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Understanding Not Diagnosing

As humans we are often driven to try to understand what goes on around us. Often, we jump to conclusions in trying to reach that understanding. As mediators, we should resist the urge to make assumptions about what motivates parties. We need to understand what parties are saying, but when we try to go beyond that and diagnose their relationships, their motivations, or even the interactions in the room, we are treading on uncertain ground. When we do so, we may, ironically, be heading in a direction that is counter to the good we are doing in mediation. I have heard some mediators say that they like to figure out what is really “going on” between the parties. However, if we look beyond what parties are saying and toward what we believe is “going on” or to what motivates them, we begin to judge them: and that is the opposite of what we should do as mediators.

The value of mediation is that we are not following the usual course of discussion. We are finding a way to get past the assumptions and biases and confusions that surround normal human intercourse. We are finding a way to facilitate communication outside of the usual modes that people typically engage in. However, when we begin to make assumptions about “what is really going on” or diagnose behaviors or relationships, we are no longer finding a way to get past the usual problems of human intercourse: we are simply repeating them.

Understanding is, of course, important, but the understanding that is important is two-fold. It consists of each party understanding what he wants to convey, and of each party understanding what the other party is trying to convey. And it is, of course, the mediator’s job to help parties think more deeply about their perspectives, what they want, why they want it and what they want to convey. But all that is done respectfully and tentatively and with the consent and cooperation of the parties. As we ask them to consider their needs and desires beyond their positions, we do so to help them convey what they want to convey more clearly and productively and to help them find common ground and work toward a resolution. We do not do it to judge them.

During a mediation, parties may behave in ways that obstruct communication or may behave in ways that discourage collaborative work. But if the mediator points out these types of behaviors to the parties, the party who has engaged in the behavior may feel that he has been unfairly demonized. He may feel that the other party’s behavior goaded him into it; he may feel that the mediator is unaware of the meaning behind statements the other party may be making; or the party may feel that he has behaved badly once, but that in general it is the other party who behaves badly. Even when a party falls into line after having the behavior pointed out, the party may feel less willing to truly collaborate and the process may have been somewhat sabotaged.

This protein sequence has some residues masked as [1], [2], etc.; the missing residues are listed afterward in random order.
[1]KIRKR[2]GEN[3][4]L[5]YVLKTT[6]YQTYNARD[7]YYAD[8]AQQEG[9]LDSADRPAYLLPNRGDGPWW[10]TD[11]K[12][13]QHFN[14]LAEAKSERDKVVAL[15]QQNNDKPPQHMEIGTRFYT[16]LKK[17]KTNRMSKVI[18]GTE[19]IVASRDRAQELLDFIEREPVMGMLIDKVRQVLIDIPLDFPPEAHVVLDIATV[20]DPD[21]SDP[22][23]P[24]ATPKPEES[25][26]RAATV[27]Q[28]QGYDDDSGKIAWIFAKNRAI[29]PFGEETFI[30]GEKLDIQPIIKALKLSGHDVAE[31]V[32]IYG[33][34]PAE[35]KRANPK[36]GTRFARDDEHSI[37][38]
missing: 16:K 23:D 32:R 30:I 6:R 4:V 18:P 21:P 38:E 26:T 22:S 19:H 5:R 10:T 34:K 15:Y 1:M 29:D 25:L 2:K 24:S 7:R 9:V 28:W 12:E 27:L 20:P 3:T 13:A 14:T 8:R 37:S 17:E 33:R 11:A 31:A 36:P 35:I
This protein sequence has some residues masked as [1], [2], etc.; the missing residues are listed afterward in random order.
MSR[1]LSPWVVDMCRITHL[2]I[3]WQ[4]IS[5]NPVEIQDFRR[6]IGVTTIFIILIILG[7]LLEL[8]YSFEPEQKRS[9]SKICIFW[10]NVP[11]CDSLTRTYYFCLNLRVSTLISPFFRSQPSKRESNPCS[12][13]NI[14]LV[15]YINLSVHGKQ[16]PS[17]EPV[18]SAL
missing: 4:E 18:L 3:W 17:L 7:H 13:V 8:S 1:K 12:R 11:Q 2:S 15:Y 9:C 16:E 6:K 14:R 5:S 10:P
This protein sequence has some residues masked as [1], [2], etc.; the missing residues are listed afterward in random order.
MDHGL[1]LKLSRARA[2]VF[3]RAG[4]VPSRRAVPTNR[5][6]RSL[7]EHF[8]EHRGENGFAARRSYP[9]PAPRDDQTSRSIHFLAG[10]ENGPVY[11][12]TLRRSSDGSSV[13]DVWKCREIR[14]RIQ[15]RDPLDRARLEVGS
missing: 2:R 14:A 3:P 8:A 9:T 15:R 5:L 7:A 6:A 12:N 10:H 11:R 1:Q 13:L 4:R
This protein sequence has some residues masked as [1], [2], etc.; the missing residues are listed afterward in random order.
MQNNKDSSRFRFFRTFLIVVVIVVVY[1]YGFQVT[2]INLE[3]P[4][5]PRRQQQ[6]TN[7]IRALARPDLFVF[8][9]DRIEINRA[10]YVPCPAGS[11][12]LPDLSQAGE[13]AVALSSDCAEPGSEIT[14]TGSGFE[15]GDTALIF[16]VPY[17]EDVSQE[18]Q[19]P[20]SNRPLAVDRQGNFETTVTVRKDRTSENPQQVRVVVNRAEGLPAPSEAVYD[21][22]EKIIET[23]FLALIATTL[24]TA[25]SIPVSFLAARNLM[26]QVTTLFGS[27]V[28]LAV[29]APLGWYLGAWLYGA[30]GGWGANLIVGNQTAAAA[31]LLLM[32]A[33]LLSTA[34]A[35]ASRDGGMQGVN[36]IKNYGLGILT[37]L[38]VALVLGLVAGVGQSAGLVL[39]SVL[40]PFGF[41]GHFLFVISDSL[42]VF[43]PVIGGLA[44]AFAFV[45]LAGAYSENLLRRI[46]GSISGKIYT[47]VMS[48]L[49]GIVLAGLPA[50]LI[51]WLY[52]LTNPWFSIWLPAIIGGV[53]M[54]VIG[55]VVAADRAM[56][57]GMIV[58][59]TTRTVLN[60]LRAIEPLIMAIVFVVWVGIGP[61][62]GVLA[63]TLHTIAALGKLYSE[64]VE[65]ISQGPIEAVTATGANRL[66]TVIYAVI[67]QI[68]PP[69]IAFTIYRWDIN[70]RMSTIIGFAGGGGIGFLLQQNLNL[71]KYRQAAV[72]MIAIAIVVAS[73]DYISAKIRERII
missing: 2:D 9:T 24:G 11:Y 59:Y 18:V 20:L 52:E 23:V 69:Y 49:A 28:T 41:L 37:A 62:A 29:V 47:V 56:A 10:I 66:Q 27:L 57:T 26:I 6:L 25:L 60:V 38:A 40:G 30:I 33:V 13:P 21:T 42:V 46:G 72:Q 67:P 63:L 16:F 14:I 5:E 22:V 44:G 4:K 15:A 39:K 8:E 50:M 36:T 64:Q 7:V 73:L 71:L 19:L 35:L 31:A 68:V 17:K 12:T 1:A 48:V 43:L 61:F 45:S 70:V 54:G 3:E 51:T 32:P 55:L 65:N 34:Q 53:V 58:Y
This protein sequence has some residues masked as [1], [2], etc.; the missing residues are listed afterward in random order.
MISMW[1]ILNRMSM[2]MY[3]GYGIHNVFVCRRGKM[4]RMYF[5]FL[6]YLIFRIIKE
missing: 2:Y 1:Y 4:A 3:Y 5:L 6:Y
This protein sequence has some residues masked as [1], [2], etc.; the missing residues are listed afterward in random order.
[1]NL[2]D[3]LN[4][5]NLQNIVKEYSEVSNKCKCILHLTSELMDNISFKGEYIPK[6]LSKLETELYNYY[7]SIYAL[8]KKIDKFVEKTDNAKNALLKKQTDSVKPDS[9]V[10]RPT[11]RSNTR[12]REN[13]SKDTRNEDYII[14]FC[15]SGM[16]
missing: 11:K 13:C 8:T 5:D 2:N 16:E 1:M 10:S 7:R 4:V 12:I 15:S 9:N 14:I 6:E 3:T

When both parties are doing the same thing, it is easier to comment upon it. It is possible sometimes (although perhaps not risk free) to suggest to the parties that they speak in a collaborative way rather than an antagonistic way so that they can convince the other party of the value of their perspective. But if only one party is doing it, saying so may be at the risk of the mediator’s appearance of neutrality.

Diagnosing the problem in the relationship between the parties is something that we must not do as mediators. The parties did not come to mediation in order to request that their relationship be diagnosed. They came for help with a disagreement. If they do, however, ask the mediator to help them work on their ongoing relationship, that is certainly something the mediator can do. But the mediator can do so, not by diagnosing the problem, but by using mediation skills such as asking the parties to present their perspectives of the problem in the relationship and then facilitating communication and a focused discussion of the issues.

In sum, all that needs to be understood in mediation must come from the parties not from the mediator. The mediator goes astray when he tries to understand the nature of the parties’ behavior, the motivation of the parties or the nature of their relationship.


Diane Cohen

Diane Cohen is a mediator in private practice and writes regularly on the process of mediation. Diane is an impasse mediator, and therefore mediates in all realms, but primarily in the family, divorce and workplace areas. Diane is a former co-president of the Family and Divorce Mediation Council of Greater… MORE >

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